Morrison v. Social Security Administration, Commissioner

Filing 18

MEMORANDUM OPINION: Plaintiff James Daniel Morrison appeals the decision of the Commissioner of Social Security denying his Title II application for a period of disability and disability insurance benefits. Based on the courts review, of the administrative record and the parties' briefs, the court WILL AFFIRM the Commissioner's decision. Signed by Judge Annemarie Carney Axon on 7/8/2024. (CLC) Modified on 7/8/2024 (CLC).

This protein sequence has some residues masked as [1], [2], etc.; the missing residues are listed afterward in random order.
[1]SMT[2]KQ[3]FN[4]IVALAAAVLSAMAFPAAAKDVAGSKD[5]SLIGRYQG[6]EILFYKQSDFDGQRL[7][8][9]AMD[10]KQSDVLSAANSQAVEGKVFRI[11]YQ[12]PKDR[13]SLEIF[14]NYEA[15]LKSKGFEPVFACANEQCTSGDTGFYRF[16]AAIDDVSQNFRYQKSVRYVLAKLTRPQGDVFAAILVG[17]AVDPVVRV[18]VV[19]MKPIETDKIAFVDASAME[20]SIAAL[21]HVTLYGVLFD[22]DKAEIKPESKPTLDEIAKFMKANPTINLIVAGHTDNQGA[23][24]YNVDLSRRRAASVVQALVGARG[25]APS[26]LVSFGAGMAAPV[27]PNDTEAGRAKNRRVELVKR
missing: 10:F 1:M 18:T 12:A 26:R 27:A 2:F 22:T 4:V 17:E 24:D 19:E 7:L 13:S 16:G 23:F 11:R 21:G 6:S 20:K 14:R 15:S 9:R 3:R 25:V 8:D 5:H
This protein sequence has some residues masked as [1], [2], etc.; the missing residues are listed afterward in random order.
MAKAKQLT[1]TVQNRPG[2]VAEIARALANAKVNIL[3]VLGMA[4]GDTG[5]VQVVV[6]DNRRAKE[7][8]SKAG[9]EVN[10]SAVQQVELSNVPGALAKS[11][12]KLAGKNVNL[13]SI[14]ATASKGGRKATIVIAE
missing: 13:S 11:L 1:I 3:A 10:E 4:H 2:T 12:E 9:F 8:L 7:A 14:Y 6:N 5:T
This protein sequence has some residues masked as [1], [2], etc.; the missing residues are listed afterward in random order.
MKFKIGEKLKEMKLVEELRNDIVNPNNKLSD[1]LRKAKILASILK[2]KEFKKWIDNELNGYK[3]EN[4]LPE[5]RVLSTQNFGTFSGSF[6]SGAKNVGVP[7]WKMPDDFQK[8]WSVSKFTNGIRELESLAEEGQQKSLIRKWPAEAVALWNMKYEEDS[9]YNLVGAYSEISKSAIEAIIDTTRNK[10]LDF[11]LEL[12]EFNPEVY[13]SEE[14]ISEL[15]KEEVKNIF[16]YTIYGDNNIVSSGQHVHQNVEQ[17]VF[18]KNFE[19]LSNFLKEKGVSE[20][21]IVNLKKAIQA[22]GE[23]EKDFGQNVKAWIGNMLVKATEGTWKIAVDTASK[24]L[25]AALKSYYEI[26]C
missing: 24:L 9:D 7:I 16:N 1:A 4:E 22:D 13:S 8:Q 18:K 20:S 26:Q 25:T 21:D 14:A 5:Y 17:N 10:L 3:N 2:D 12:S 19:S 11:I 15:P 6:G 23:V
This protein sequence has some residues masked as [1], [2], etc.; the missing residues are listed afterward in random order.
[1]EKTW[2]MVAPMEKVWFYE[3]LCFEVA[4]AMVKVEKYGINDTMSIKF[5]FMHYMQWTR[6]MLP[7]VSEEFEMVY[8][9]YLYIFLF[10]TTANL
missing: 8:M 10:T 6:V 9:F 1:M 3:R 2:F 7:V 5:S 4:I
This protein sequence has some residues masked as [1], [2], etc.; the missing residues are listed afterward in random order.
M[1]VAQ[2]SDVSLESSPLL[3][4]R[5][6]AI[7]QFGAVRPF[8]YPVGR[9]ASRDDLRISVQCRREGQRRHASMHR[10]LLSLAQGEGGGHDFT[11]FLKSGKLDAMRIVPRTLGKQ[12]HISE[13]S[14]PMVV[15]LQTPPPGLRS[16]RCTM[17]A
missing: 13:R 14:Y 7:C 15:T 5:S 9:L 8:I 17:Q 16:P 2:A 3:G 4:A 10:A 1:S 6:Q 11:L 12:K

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FILED 2024 Jul-08 PM 03:25 U.S. DISTRICT COURT N.D. OF ALABAMA UNITED STATES DISTRICT COURT FOR THE NORTHERN DISTRICT OF ALABAMA JASPER DIVISION JAMES DANIEL MORRISON, Plaintiff, v. SOCIAL SECURITY ADMINISTRATION, COMMISSIONER, Defendant. ) ) ) ) ) ) ) ) ) ) ) Case No.: 6:23-cv-1236-ACA MEMORANDUM OPINION Plaintiff James Daniel Morrison appeals the decision of the Commissioner of Social Security denying his Title II application for a period of disability and disability insurance benefits. Based on the court’s review of the administrative record and the parties’ briefs, the court WILL AFFIRM the Commissioner’s decision. I. PROCEDURAL HISTORY Mr. Morrison has an extensive history as a Social Security claimant. (See r. at 60–61) (summarizing Mr. Morrison’s prior claimant history). Only two of Mr. Morrison’s Social Security applications are relevant to this case: the application Mr. Morrison filed in 2015 and the application Mr. Morrison filed in 2021. (See id. at 24). In both applications, Mr. Morrison alleged a disability onset date of October 1, 2015. (Id. at 24, 61). For the 2015 application, Mr. Morrison applied for Title II benefits on November 9, 2015. (Id. at 60). The Commissioner issued an initial denial on December 30, 2015. (R. at 60; accord id. at 24). Mr. Morrison appealed that determination to an administrative law judge, who affirmed the Commissioner’s determination on March 3, 2020. (Id. at 60–82; accord id. at 24). Mr. Morrison filed his 2021 application on January 5, 2021. (R. at 207–22; accord id. at 24). The Commissioner issued an initial denial on May 6, 2021. (Id.). Mr. Morrison appealed that determination to an administrative law judge, who declined Mr. Morrison’s implied and express request to reopen the 2015 application and subsequently determined that Mr. Morrison “did not meet the insured status requirements . . . and thus was not entitled to a period of disability and disability insurance benefits.” (R. at 25; see also id. at 24) (discussing Mr. Morrison’s implied and express request to reopen the 2015 application). Mr. Morrison appealed that decision to the Appeals Council, which denied his request on July 24, 2023. (R. at 1). Mr. Morrison timely filed his complaint in this action. (See r. at 2; doc. 1). II. STANDARD OF REVIEW The court’s jurisdiction is limited by the Social Security Act, and judicial review exists over only the “final decision of the Commissioner of Social Security.” 2 42 U.S.C. § 405(g). A decision denying a request to reopen a determination or decision is not a final decision and is therefore not subject to judicial review under 42 U.S.C. § 405(g). 20 C.F.R. § 404.903(l). The court “review[s] de novo the legal principles upon which the ALJ relied.” Henry v. Comm’r of Soc. Sec., 802 F.3d 1264, 1266–67 (11th Cir. 2015). And if the court finds the ALJ did not apply the correct legal standard, the court must reverse the Commissioner’s decision. Cornelius v. Sullivan, 936 F.2d 1143, 1145–46 (11th Cir. 1991). III. THE ALJ’S DECISION In Mr. Morrison’s 2021 application, he alleged a disability onset date of October 1, 2015, which is the same onset date he alleged in his 2015 application that was denied. (See r. at 24). His 2021 application requested the ALJ reopen his file to consider new, material evidence that supported his allegation of a 2015 disability onset date. (See id. 24, 38). As is relevant here, an earlier determination or decision may be reopened in three circumstances. 20 C.F.R. § 404.988. First, a decision may be reopened for any reason if the request to reopen is made within twelve months of the decision. Id. § 404.988(a). Second, a decision may be reopened for good cause if the request is made within four years of the decision. Id. § 404.988(b). Third, a decision can be reopened at any time if there is evidence of fraud. See id. § 404.988(c)(1). 3 Here, the ALJ found there were no grounds to reopen the March 3, 2020 decision and determined the period at issue for his 2021 application was March 4, 2020 through the date of its decision. (R. at 25). The ALJ also found Mr. Morrison did not meet the insured status requirement during that period and was not entitled to a period of disability and disability insurance benefits. (Id. at 25, 28). IV. DISCUSSION Mr. Morrison argues the ALJ made two errors. First, he argues the ALJ failed to analyze whether res judicata applied to the prior application. (See doc. 8 at 11); 20 C.F.R. § 404.957(c)(1). Second, he argues the ALJ failed to consider a Social Security ruling and guidance in a Social Security Administration’s Program Operations Manual System (“POMS”), that permit an ALJ to consider changes in disability criteria or new, material evidence without reopening the file. (See docs. 8, 15). He argues both failures resulted in an adjudication that did not include the entire relevant period of disability. (See doc. 8 at 13). The court will address each argument in turn. Section 404.957(c)(1) of the Code of Federal Regulations permits the ALJ to refuse a hearing or consideration of an issue because the doctrine of res judicata applies to the issue. 20 C.F.R. § 404.957(c)(1). Res judicata applies when an ALJ has made a previous, final decision based on the same facts and issues. Id. Mr. Morrison argues the ALJ erred by failing to consider if res judicata applied to 4 the March 2020 decision. (See doc. 8 at 11). But the ALJ did not deny him a hearing or consideration of an issue because of res judicata. Instead, the ALJ construed his argument as a request to reopen his file, which is governed by a different set of regulations, not the doctrine of res judicata. Compare 20 C.F.R. § 404.957(c)(1), with id. § 404.988(a)–(c). Therefore, the ALJ’s failure to consider whether res judicata applied to the March 2020 decision was not erroneous because the ALJ never relied on the doctrine to refuse consideration of an issue. Mr. Morrison’s second argument fails as well. He contends the ALJ was required to consider changes in disability criteria or new, material evidence, without reopening the file. (See doc. 8 at 6–8). He argues that footnote 28 of Social Security ruling 18-1p and POMS DI 25501.250 A.5. required the ALJ to do so. (See doc. 8 at 6–8). All that is contained in footnote 28 is a citation to POMS DI 25501.250 A.5. SSR 18-1p n.28. So, his argument focuses entirely on the language of the POMS, which “does not have the force of law, [but] . . . can be persuasive.” Stroup v. Barnhart, 327 F.3d 1258, 1262 (11th Cir. 2003). In two circumstances, POMS DI 25501.250 A.5. allows an ALJ to establish the disability onset date in a period previously adjudicated without reopening the file. See POMS DI 25501.250 A.5. First, if more than twelve months passed since the date of the decisions and the disability criteria changed since the prior decision. Id. Second, if more than four years passed since the date of the decision and “new 5 and material evidence” establishes a disability onset date within the previously adjudicated period. Id. In response to that argument, the Commissioner argues only that this court lacks jurisdiction to review the ALJ’s decision not to reopen Mr. Morrison’s file. (See doc. 12). The Commissioner make no mention of Mr. Morrison’s argument that the ALJ could have considered changes in disability criteria or the new, material evidence he submitted without reopening the file. (See id.; see also doc. 15 at 2–3). Although the Commissioner is correct that this court lacks jurisdiction to review a decision not to reopen Mr. Morrison’s file, that is not the decision from which Mr. Morrison seeks relief. (See doc. 12); 20 C.F.R. § 404.903(l). He is challenging a decision denying him a period of disability and disability insurance benefits. (See r. at 39). Specifically, he challenges the ALJ’s failure to consider changes in disability criteria or the new, material evidence he submitted without reopening the file. (Id. at 28; see doc. 8 at 12–13; doc. 15 at 1–3). Therefore, the court is satisfied it has jurisdiction to address Mr. Morrison’s appeal. But the court is not satisfied Mr. Morrison has identified reversible error. Relying on footnote 28 in Social Security ruling 18-1p and POMS DI 25501.250 A.5., Mr. Morrison argues the ALJ erred by not determining his disability onset date in a previously adjudicated period without reopening the file. (See doc. 8 at 11–12). But the full Social Security rule, which Mr. Morrison never discusses, contradicts 6 the POMS’s language that an ALJ can do so without reopening the file: the rule permits an ALJ to determine a disability onset date in the previously adjudicated period if, among other reasons “our rules for reopening are met.” SSR 18-1p; (see, e.g., docs. 8, 15). And a Social Security ruling is binding on the agency. See also Noble v. Comm’r of Soc. Sec., 963 F.3d 1317, 1324 n.12 (11th Cir. 2020). Putting those contradictions about reopening aside, both materials state an ALJ may determine a disability onset date in a previously adjudicated period; neither says the ALJ must do so. See SSR 18-1p (Q: “May we determine the EOD to be in a previously adjudicated period?” A: “Yes, if our rules for reopening are met and the claimant meets the statutory definition of disability and the applicable non-medical requirements during the previously adjudicated period. Reopening, however, is at the discretion of the adjudicator.”) (emphasis omitted); POMS DI 25501.250 A.5. (“You may establish the EOD within a period previously adjudicated, without reopening the prior file . . .”). Mr. Morrison makes no argument about this permissive language, arguing instead that the ALJ was required to conduct the analysis. (See, e.g., doc. 8 at 7). That argument is not supported by the rules. V. CONCLUSION Mr. Morrison’s challenges to the ALJ’s decision lack merit. According, the court WILL AFFIRM the Commissioner’s decision. The court will enter a separate final order consistent with this opinion. 7 DONE and ORDERED this July 8, 2024. _________________________________ ANNEMARIE CARNEY AXON UNITED STATES DISTRICT JUDGE 8